Introduction to credit derivatives


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Introduction to credit derivatives

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Introduction to credit derivatives

  1. 1. Introduction To Credit Derivatives Stephen P. D’Arcy and Xinyan Zhao
  2. 2. What are Credit Derivatives? <ul><li>“ Credit derivatives are derivative instruments </li></ul><ul><li>that seek to trade in credit risks. ” </li></ul><ul><li> </li></ul>
  3. 3. What are Derivatives? <ul><li>A financial contract that has its price derived from, and depending upon, the price of an underlying asset. </li></ul><ul><li>The underlying assets might be traded. </li></ul><ul><li>Types of Derivatives include, Swaps, Options and Futures for example. </li></ul>
  4. 4. What is Credit Risk ? <ul><li>The risk that a counterparty to a financial transaction will fail to fulfill their obligation. </li></ul>
  5. 5. Growth in Credit Derivatives Source:BBA Credit Derivatives Report 2006
  6. 6. Types of credit derivatives <ul><li>– Credit default swap </li></ul><ul><li>– Credit spread option </li></ul><ul><li>– Credit linked note </li></ul>
  7. 7. What is Credit default swap? <ul><li>Credit default swaps allow one party to &quot;buy&quot; protection from another party for losses that might be incurred as a result of default by a specified reference credit (or credits). </li></ul><ul><li>The &quot;buyer&quot; of protection pays a premium for the protection, and the &quot;seller&quot; of protection agrees to make a payment to compensate the buyer for losses incurred upon the occurrence of any one of several specified &quot;credit events.&quot; </li></ul>
  8. 8. Example <ul><li>Suppose Bank A buys a bond which issued by a Steel Company. </li></ul><ul><li>To hedge the default of Steel Company: </li></ul><ul><li>Bank A buys a credit default swap from Insurance Company C. </li></ul><ul><li>Bank A pays a fixed periodic payments to C, in exchange for default protection. </li></ul>
  9. 9. Exhibit <ul><li>Credit Default Swap </li></ul>Bank A Buyer Insurance Company C Seller Steel company Reference Asset Contingent Payment On Credit Event Premium Fee Credit Risk
  10. 10. What is credit spread option? <ul><li>A credit spread option grants the buyer the right, but </li></ul><ul><li>not the obligation, to purchase a bond during a </li></ul><ul><li>specified future “exercise” period at the </li></ul><ul><li>contemporaneous market price and to receive an </li></ul><ul><li>amount equal to the price implied by a “strike spread” stated in the contract. </li></ul>
  11. 11. Credit Spread <ul><li>The different between the yield on the borrower’s </li></ul><ul><li>debt (loan or bond) and the yield on the referenced </li></ul><ul><li>benchmark such as U. S. Treasury debt of the same </li></ul><ul><li>maturity. </li></ul>
  12. 12. Example <ul><li>An investor may purchase from an insurer an option </li></ul><ul><li>to sell a bond at a particular spread above LIBOR </li></ul><ul><li>Credit spread. </li></ul><ul><li>If the spread is higher on the exercise date, then the option will be exercised. Otherwise it will lapse. </li></ul>
  13. 13. Exhibit Profit Spot price Strike price
  14. 14. Credit-linked notes <ul><li>A credit-linked note (CLN) is essentially a funded CDS, which transfers credit risk from the </li></ul><ul><li>note issuer to the investor. </li></ul><ul><li>The issuer receives the issue price for each CLN from the investor and invests this in low-risk collateral. </li></ul><ul><li>If a credit event is declared, the issuer sells the collateral and keeps the difference between the face value and market value of the reference entity’s debt. </li></ul>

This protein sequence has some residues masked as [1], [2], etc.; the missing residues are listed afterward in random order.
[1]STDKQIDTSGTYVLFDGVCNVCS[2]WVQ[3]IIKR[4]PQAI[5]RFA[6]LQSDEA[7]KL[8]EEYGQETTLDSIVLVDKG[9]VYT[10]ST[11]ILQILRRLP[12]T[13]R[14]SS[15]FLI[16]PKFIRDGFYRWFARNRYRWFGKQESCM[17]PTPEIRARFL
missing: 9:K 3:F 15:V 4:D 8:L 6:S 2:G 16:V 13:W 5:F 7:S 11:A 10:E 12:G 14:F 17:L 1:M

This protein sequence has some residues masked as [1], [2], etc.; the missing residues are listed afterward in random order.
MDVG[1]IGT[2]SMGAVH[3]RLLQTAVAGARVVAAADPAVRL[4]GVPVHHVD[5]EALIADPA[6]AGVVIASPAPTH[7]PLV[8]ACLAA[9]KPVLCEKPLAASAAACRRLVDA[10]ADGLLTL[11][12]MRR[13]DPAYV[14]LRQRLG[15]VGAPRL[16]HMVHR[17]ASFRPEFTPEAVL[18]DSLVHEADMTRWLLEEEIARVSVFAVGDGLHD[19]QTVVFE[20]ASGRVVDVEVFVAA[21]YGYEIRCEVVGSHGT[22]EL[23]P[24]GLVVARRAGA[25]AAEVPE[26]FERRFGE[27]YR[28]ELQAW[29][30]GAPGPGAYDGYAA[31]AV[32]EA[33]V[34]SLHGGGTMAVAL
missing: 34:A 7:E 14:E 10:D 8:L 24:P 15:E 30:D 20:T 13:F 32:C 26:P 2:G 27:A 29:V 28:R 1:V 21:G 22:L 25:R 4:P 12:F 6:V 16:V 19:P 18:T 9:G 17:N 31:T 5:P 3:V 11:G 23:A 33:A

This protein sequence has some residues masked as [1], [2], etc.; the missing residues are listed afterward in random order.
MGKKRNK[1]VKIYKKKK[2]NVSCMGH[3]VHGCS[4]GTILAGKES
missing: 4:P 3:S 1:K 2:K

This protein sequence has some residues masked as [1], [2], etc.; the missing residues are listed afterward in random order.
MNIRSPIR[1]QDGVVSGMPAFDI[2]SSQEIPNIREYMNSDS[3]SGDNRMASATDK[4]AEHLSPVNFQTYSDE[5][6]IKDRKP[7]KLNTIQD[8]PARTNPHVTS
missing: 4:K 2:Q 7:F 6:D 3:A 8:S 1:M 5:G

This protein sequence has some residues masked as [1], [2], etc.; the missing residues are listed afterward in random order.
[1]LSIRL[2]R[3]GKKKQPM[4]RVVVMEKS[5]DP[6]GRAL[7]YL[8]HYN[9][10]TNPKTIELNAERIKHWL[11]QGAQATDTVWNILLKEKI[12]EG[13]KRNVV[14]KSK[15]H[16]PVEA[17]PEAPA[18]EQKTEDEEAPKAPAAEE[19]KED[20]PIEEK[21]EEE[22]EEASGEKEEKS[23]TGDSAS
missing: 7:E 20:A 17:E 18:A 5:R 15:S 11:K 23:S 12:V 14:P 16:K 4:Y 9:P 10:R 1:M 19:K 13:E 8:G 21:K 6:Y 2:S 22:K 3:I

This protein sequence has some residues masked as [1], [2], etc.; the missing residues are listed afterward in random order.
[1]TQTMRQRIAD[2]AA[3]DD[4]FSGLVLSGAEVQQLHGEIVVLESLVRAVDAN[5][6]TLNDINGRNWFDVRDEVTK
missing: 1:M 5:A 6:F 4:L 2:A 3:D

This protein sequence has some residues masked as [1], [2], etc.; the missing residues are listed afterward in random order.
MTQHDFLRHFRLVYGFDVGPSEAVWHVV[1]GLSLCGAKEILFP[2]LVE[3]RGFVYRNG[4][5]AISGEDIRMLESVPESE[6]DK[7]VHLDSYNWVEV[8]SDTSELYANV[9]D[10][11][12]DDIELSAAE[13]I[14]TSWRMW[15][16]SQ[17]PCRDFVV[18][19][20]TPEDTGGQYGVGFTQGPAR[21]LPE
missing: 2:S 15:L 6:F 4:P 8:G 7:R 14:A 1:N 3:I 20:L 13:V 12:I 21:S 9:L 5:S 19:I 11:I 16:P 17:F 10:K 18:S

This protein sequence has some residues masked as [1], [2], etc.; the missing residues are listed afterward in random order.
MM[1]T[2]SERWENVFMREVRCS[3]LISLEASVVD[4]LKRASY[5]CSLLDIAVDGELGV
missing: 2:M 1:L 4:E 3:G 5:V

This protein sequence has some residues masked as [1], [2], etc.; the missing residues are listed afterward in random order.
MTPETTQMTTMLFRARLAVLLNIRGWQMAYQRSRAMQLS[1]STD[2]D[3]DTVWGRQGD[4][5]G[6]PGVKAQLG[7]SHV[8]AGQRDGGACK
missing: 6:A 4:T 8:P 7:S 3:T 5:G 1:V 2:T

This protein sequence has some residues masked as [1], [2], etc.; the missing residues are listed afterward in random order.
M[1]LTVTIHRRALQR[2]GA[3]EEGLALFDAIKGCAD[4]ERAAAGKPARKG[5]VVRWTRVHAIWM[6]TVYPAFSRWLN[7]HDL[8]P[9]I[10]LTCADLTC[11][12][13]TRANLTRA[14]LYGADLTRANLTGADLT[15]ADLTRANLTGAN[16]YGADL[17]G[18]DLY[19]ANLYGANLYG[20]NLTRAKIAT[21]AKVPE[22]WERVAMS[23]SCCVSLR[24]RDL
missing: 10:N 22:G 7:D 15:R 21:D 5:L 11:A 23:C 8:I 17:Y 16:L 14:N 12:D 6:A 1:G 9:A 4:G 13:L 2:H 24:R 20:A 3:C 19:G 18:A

15. 15. Example <ul><li>Refer to the Steel company case again. </li></ul><ul><li>Bank A would extend a $1 million loan to the Steel Company. </li></ul><ul><li>At same time Bank A issues to institutional investors an equal principal amount of a credit-linked note, whose value is tied to the value of the loan. </li></ul><ul><li>If a credit event occurs, Bank A’s repayment obligation on the note will decrease by just enough to offset its loss on the loan. </li></ul>
  16. 16. Exhibit Bank A Institutional investors Steel Company $1 Million fixed or floating coupon,if defaults or declares bankruptcy the investors receive an amount equal to the recovery rate $1million 500b p Steel Company
  17. 17. Credit Derivatives Market Participants Source:British Bankers Association (BBA) 2003/2004 Credit Derivatives Report
  18. 18. For the protection buyer (the risk seller) <ul><li>– to transfer credit risk on an entity without transferring the underlying instrument – regulatory benefit – reduction of specific concentrations portfolio management </li></ul><ul><li>– to go short credit risk </li></ul>
  19. 19. Credit Derivatives Market Participants Source:British Bankers Association (BBA)
  20. 20. For the protection seller (the risk buyer) <ul><li>– diversification </li></ul><ul><li>– leveraged exposure to a particular credit </li></ul><ul><li>– access to an asset which may not </li></ul><ul><li>otherwise be available to the risk buyer </li></ul><ul><li>sourcing ability </li></ul><ul><li>– increase yield </li></ul>
  21. 21. Questions <ul><li>Does your bank use credit derivatives? If yes, </li></ul><ul><li>a. What type? </li></ul><ul><li>b. How long? </li></ul><ul><li>What is the primary purpose? </li></ul>
  22. 22. <ul><li>Do you think that most bankers in China understand credit derivatives? If not, </li></ul><ul><li>a. What could help them understand credit derivatives better? </li></ul><ul><li>b. What would be the most effective way to help? </li></ul>
  23. 23. <ul><li>Do you think banks in China should use credit derivatives to manage credit risk? </li></ul><ul><li>a. What problems need to be solved to improve risk management? </li></ul><ul><li>b. Do regulations need to be changed? </li></ul>